1969 Shelby GT500 beast has thirst for petrol
Jacqui Madelin meets a couple who have owned 14 ponies
I counted five Fords in this garage and they don't all belong to Rob Scott, for his wife Jan shares his passion, one that's advertised over every square centimetre of a garage covered in badges, certificates and advertising posters - some featuring the car I'm here to see.
It's certainly eye-catching, this 1969 GT500 Shelby. That's a hot Mustang to the uninitiated, but it's not the only wild pony in this stable, for Jan owns a 2014 Stage 3 Roush Mustang and Rob's also got a 1969 Mach 1, presumably for those days he's not in an eyeball-searing yellow mood.
The couple have a bit of history with this beast. They bought it when living in England in the 80s, brought it back with them but sold it, in 1987, when life meant cash took priority over cars.
"And 17.5 years later we bought it back, at an inflated price," Rob tells me.
"When we sold it was the highest price paid for a Mustang, but it needed work, we had kids and couldn't do it ourselves." The car was black originally, and was painted red a week before the sale. The new owner sorted this yellow, but by the sound of it didn't do much else. The car did only 12,880km during those 17 years, and just 800 in the six years the last owner had it. But, "We take it out and thrash it ... we get told we're wrecking it ... "
Clearly it also gets the care to cope, as it should, being a bit of a rarity - only 448 were built with this 400kW/750Nm 7.0-litre 428 Cobra Jet motor and transmission. Ford delivered a Mach 1 base to Shelby, which took over (it stepped back somewhat by the end of 1969). The guards, bonnet, boot and rear corners were fibreglass Shelby mods. The car uses the factory four-speed stick-shift and a largely stock motor, lightly modified last year to go faster. Rob says the block's standard, but inside it? "That's secret," he says with a naughty grin, "but it was built by Marsh Motorsport." Enough said, at least in the right circles ...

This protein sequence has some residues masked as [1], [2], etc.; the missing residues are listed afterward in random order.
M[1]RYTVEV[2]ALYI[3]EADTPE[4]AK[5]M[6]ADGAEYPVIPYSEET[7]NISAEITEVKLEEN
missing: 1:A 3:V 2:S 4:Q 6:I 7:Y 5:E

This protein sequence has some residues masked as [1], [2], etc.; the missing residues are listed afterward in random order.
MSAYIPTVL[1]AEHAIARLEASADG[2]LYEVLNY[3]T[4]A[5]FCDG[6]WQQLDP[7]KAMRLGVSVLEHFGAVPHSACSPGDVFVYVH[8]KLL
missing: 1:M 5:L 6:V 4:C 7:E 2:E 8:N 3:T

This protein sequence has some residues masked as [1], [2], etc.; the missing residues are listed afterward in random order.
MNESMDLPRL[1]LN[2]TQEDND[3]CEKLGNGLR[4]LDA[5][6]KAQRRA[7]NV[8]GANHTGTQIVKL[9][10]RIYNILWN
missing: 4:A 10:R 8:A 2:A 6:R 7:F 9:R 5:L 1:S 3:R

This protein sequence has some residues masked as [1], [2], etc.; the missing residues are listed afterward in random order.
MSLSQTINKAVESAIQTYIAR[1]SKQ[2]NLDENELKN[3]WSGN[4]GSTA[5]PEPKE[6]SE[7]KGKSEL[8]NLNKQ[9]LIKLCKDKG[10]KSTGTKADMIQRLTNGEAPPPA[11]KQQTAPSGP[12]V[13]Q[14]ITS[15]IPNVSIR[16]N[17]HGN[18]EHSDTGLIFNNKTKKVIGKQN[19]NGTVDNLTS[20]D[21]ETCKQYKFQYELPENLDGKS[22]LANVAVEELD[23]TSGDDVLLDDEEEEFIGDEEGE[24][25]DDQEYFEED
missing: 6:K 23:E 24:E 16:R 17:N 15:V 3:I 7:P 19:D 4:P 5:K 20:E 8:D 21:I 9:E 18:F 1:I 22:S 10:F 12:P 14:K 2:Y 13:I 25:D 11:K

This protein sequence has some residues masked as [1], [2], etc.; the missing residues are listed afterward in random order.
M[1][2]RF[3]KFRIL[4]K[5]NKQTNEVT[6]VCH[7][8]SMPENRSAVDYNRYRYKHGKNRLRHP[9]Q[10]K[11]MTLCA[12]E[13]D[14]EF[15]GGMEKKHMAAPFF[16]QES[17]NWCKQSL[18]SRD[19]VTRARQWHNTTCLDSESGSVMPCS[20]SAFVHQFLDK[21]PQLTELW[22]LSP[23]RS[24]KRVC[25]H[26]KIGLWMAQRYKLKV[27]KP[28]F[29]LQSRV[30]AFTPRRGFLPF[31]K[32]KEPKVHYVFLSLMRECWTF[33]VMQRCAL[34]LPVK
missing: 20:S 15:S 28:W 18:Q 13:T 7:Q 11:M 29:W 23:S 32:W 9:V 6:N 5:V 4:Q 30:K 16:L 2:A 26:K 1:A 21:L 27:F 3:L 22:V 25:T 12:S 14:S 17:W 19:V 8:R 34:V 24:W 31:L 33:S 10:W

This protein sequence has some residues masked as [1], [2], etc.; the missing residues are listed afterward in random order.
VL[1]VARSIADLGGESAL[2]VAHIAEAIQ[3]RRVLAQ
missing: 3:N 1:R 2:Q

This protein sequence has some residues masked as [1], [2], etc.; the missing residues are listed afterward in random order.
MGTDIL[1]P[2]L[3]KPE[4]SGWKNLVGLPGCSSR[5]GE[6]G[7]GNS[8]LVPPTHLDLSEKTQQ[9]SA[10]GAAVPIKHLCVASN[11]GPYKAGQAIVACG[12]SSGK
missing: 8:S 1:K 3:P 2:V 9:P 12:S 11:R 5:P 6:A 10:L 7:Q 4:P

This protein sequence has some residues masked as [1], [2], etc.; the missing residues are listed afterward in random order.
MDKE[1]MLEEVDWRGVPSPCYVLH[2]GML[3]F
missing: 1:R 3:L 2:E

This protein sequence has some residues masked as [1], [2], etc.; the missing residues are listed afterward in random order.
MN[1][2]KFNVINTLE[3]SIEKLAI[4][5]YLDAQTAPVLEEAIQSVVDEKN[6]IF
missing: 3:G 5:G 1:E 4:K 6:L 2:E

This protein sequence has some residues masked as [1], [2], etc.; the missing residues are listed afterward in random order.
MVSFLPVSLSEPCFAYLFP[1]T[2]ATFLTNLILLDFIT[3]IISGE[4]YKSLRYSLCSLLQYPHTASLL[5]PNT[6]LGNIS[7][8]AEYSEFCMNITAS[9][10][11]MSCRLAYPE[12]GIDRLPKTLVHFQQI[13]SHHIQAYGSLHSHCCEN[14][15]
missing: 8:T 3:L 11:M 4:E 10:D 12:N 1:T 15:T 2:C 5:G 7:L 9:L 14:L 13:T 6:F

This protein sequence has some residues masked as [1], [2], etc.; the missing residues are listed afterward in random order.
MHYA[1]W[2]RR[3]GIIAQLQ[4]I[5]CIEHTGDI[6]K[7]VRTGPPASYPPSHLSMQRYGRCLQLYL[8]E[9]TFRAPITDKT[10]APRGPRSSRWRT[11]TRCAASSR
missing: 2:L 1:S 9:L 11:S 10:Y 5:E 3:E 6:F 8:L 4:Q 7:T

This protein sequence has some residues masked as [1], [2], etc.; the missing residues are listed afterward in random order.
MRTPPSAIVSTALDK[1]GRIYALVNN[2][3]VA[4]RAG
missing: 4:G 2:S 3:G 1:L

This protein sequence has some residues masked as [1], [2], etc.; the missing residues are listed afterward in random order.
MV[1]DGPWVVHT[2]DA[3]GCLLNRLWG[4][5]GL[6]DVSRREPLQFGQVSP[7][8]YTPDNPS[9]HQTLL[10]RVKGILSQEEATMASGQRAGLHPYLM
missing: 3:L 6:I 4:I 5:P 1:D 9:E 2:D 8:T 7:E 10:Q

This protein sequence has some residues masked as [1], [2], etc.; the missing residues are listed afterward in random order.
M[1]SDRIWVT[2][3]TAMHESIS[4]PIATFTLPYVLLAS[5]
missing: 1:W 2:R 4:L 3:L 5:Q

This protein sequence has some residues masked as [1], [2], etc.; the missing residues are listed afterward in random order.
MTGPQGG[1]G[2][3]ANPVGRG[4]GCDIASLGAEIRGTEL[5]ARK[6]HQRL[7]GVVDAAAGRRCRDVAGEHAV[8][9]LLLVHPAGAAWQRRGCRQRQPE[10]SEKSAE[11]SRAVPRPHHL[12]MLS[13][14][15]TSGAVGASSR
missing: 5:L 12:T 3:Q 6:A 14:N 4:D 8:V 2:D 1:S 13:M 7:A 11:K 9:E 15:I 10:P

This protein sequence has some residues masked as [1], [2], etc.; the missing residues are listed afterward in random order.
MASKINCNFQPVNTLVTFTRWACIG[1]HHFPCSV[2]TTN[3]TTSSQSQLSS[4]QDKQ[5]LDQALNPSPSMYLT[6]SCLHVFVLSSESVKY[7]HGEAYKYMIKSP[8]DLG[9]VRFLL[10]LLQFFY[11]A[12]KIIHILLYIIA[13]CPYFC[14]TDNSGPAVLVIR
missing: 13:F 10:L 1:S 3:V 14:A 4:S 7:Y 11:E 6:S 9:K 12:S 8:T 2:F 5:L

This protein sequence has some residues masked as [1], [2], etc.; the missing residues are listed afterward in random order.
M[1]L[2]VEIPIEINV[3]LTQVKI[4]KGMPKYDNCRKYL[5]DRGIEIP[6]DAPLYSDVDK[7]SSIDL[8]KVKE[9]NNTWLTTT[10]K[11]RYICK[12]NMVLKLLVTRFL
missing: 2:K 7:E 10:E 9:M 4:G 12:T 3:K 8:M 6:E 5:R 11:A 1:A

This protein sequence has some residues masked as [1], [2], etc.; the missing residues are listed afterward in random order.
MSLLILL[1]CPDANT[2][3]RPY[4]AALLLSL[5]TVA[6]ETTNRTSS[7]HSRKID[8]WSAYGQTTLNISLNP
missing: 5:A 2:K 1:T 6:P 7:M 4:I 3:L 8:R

Rob Scott and his low mileage 1969 Shelby GT500 Mustang - second time around. It was red when he originally sold it, now it's canary yellow.
The couple take it drag racing for fun. It has wider rear wheels and rubber to suit. They go to Ohakune on club runs and the Ellerslie concours, taking part in the club display and the motorkhana. Which must be a sight as that's an agility course set by the winner - invariably the Mini or MG Midget club - and cars like this require tyre-sliding rubber-smoking action to get round the cones. "We got last."
Jan's been involved in Mustangs since she was 14, so it must have been a marriage made in heaven as they've had 14 Mustangs since.
I want to suggest they buy a 15th to avoid repeating numbers, but they probably would.
By now I'm strapped into the four-point harness and Rob's fired it up. It's like sitting on an earthquake, the idle is so extremely assertive, and it breaks traction in a heartbeat. Rob gives it a sneaky boot-full as we pull out and the tail literally waggles down the road, with the pair of us grinning like loons, and leaving a young man on the pavement pumping his fist and howling at the moon. No wonder it sucks petrol - it does 4mpg, Rob says, a bank-draining 70.6 litres per 100km if that's an imperial gallon, though I suspect it's American, for a still astonishing 58.8l/100km. His local BP must declare a holiday every time he pulls up. They can certainly hear it coming - it sounds almost bronchial at round-town speeds, but when he floors it and it gets on the cam it's all crisp aggression - like a cosmic bandsaw, my notes say.
No wonder Rob isn't tempted to hot it up further. "A car like this is completely street-able, it doesn't overheat in traffic. There are faster, but this is quick enough to get into trouble, low maintenance and runs on pump fuel."
He pauses. "Drinking it quite quickly ... " But at the end of the day, "it's not a supercar, it's a cave car, it's 1969 technology."
Clearly the American Muscle Car and Mustang Owner clubs are part of the appeal for this duo, as there's passionate camaraderie - and competition - at both. Part of the appeal of this car is its history with the family. Their now adult boys aren't into it - despite one once travelling to New Plymouth in a baby seat strapped in the back - but Rob wouldn't sell it.
"I paid too much [the second time] and I've been offered nearly twice what I paid. But what would I use the money for? To buy the things I want," he says.
That means he'd just have to buy it back again, then. And get more shares in his local BP.